Coronavirus

4:13 PM, Feb 27, 2020

Actions

Study: Spread of COVID-19 could cause thousands of children to die from preventable diseases

Study: Spread of COVID-19 could cause thousands of children to die from preventable diseases
Posted at 4:58 PM, May 13, 2020
and last updated 2020-05-13 17:04:56-04

Amid the spread of COVID-19, 6,000 children could die each day worldwide from preventable diseases, according to a Johns Hopkins Bloomberg School of Public Health report released on Wednesday.

The study was funded by the Bill and Melinda Gates Foundation, and Global Affairs Canada.

The study indicates that reductions in routine health service coverage levels and an increase in child wasting could cause 1.2 million children to die in the next six months. The dire figure is based on the worst of three scenarios, and specifically looks at health systems in the poorest 118 countries worldwide.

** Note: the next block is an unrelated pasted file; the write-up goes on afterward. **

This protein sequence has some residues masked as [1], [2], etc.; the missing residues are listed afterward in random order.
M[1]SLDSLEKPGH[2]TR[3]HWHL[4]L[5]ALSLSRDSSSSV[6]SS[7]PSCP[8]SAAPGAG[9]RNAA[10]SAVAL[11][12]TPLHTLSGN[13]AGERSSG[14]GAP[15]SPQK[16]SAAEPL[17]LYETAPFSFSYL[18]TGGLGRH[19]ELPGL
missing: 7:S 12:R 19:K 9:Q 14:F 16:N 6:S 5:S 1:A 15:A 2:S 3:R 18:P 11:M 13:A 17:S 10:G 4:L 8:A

Even in a best-case scenario, the study projects that 253.500 additional child deaths due to preventable diseases would take place over the next six months.

“Under a worst-case scenario, the global number of children dying before their fifth birthdays could increase for the first time in decades,” said UNICEF Executive Director Henrietta Fore. “We must not let mothers and children become collateral damage in the fight against the virus. And we must not let decades of progress on reducing preventable child and maternal deaths be lost.”

The study’s authors said they published these figures to better assist global health officials to allocate resources for children who could potentially suffer from preventable diseases during the spread of the coroanvirus.

“Nonetheless, they show that, if routine health care is disrupted and access to food is decreased (as a result of unavoidable shocks, health system collapse, or intentional choices made in responding to the pandemic), the increase in child and maternal deaths will be devastating,” the study’s authors wrote.

The study indicated that during past epidemics, like the 2014 Ebola outbreak, health systems struggled to maintain routine service.

To read the full report, click here.